As a part of bringing Unani Medicine and the other indigenous traditional healing systems of India into the modern world, Hakim Ajmal Khan recognized the vital importance of laboratory research and clinical trials in proving the therapeutic efficacy of traditional Ayurvedic and Unani medicinal herbs.  Perhaps the best known example of this is his collaboration with the chemist, Dr. Salimuzzaman Siddiqui, to chemically isolate and analyze the active pharmacological constituents of the indigenous Unani and Ayurvedic herb Asrol or Pagal Bhooti, whose Latin botanical name is Rauwolfia serpentina.  This led to the discovery of the modern drug Reserpine, which is used as a sedative, and to lower blood pressure.  Traditionally, the whole herb has been used to treat hypertension, hysteria, insomnia and various neurological, neurovascular and psychosomatic disorders.

As a traditional Unani pharmacist, Hakim Ahmal Khan is credited with developing and patenting some 84 different Unani herbal formulas with an almost magical efficacy.  In modern India and Pakistan, there are traditional Unani medicine manufacturers, called Dawakhana, who either see Hakim Ajmal Khan as their founder, or look to him as a guiding inspiration.  The Dawakhana Hakim Ajmal Khan, (Pvt.) Ltd., of Lahore, Pakistan is a good example, and was founded by the grandson of Hakim Ajmal Khan, Hakim Mohammed Nabi Khan, in 1948. Their website address is: www.ajmal.pk .  Although Hakim Mohammed Nabi Khan was trained at the Ayurveda and Unani Tibbiya College in Delhi, which was founded by his grandfather, he subsequently settled in Lahore, Pakistan, where he founded his Dawakhana.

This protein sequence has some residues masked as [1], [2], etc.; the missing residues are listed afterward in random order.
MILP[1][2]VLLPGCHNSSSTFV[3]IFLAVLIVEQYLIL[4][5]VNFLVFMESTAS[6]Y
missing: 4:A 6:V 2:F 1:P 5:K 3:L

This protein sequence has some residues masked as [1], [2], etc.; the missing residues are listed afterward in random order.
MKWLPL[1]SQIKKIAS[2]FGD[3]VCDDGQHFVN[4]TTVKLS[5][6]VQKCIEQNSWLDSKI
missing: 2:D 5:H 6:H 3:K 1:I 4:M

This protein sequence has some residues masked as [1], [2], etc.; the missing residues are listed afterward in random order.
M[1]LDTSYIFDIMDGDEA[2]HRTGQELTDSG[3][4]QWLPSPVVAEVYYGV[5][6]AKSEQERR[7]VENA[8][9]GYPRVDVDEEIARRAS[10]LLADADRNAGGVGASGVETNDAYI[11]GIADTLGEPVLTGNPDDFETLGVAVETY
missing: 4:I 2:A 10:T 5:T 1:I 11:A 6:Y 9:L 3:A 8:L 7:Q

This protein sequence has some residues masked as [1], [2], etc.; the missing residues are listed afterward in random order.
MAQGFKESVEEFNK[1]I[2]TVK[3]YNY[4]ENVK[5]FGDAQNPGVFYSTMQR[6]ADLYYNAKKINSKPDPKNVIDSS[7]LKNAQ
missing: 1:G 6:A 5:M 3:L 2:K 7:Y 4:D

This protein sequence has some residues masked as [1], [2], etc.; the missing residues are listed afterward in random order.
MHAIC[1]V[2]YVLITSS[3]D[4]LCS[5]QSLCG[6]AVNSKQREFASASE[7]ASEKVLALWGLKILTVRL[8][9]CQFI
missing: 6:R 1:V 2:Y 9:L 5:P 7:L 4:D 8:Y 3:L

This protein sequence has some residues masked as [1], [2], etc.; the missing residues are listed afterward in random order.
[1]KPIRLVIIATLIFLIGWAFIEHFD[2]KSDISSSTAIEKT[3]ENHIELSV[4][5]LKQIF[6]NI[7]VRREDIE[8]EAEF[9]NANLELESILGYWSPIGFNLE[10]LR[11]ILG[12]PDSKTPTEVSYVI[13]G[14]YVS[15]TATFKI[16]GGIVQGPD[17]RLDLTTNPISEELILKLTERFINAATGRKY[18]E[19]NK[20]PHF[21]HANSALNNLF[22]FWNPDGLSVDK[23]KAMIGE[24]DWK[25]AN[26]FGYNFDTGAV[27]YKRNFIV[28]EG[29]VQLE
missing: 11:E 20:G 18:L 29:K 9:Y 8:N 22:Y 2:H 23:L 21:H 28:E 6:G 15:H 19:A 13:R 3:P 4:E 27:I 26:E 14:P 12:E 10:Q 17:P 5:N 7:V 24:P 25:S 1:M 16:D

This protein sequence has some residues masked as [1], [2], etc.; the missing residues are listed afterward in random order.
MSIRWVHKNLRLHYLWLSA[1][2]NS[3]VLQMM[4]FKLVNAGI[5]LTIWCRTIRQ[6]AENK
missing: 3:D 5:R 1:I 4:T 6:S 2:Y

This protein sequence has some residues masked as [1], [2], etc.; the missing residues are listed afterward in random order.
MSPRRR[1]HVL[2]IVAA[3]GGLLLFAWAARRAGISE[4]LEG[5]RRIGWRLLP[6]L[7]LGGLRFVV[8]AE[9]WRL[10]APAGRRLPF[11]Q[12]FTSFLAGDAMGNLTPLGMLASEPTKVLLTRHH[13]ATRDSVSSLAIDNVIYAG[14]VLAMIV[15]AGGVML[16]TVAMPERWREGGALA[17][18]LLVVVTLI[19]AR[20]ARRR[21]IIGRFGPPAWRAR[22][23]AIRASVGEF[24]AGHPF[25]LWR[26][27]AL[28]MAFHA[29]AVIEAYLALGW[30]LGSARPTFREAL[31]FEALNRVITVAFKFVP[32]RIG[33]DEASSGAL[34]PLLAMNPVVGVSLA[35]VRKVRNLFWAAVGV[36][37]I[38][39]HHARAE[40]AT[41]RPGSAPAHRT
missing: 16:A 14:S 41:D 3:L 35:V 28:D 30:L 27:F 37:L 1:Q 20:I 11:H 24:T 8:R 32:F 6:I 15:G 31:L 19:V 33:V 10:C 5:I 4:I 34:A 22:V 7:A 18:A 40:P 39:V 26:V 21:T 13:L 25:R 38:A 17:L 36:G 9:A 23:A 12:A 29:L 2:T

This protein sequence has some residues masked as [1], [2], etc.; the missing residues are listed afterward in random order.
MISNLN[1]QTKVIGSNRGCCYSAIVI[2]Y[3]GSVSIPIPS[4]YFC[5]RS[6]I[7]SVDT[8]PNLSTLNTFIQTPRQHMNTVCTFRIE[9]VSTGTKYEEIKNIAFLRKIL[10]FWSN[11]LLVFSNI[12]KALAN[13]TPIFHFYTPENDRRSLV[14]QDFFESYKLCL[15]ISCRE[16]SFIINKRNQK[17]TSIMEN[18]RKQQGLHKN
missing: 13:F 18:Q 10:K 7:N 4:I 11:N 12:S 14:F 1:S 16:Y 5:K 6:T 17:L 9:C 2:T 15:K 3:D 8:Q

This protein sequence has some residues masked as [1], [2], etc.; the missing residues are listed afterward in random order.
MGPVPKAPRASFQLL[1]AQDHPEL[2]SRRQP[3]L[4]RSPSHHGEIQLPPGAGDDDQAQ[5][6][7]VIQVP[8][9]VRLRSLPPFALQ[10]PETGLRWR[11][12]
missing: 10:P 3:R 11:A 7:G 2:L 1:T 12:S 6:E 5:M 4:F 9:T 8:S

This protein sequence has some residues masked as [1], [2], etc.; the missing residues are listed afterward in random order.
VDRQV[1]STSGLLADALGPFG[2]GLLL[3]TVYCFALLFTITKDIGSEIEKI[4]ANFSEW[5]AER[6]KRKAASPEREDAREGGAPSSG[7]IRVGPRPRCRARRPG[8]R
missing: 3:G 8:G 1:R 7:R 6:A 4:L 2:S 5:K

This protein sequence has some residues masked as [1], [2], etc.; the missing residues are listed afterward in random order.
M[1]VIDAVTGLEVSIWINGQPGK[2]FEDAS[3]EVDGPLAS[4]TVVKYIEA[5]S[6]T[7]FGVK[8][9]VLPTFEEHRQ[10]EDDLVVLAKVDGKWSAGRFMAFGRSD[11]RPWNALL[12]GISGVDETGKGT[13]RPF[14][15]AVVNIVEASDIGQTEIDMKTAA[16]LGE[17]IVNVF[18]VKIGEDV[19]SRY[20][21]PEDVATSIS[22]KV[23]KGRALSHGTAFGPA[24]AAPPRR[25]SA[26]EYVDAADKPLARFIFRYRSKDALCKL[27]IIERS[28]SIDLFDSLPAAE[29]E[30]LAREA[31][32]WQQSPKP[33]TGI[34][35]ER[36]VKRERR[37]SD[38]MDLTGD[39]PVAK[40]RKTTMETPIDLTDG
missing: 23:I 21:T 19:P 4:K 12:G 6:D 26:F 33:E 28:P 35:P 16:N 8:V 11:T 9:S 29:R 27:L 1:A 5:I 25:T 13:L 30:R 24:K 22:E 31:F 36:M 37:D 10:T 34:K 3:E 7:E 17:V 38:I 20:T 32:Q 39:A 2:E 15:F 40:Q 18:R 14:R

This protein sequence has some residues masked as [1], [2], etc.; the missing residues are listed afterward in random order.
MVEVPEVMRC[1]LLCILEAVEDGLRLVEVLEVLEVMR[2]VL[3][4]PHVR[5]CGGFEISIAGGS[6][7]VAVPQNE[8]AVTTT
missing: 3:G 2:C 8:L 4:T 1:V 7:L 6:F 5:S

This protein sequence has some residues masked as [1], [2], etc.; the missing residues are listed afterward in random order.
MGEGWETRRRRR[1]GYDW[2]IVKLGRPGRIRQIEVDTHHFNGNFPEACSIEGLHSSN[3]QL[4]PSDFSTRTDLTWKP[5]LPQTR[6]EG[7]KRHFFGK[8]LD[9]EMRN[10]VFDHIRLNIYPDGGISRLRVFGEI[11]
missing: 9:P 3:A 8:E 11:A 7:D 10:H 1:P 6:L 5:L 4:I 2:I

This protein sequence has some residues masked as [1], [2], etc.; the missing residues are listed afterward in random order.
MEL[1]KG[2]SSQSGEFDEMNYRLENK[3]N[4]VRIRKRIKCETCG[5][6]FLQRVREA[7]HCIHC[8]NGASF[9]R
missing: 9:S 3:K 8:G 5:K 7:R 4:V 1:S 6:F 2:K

Much has been made of the religious animosity between the Hindus and the Muslims in the partition of India and Pakistan, but that situation is not as clear and unambiguous as it seems.  Before partition, there were Hindus and Muslims living together, side by side, on both sides of the India / Pakistan divide; when I visited Delhi to study Unani Medicine, I befriended a local Ayurvedic doctor whose family had lived in Lahore prior to the partition of India and Pakistan.  And, in the midst of Delhi, where I befriended him, there were many Muslims living there as well.  On a visit to Jamia Hamdard University, which houses an important Unani Tibbiya College in Delhi, I met a couple of elderly Muslim gentlemen who told me, to my astonishment, that the vast majority of people, both Hindu and Muslim, who lived in the Indian subcontinent at the time of partition were not in favor of a two state solution - that was imposed on them by the British, for political and geopolitical reasons.  One of the things that the partition of India and Pakistan did was to split up the Punjab, which had been a hotbed of resistance to the British in the struggle for Indian independence; in fact, Jallianwallah Bagh, where the infamous massacre took place, is in the Punjab city of Amritsar.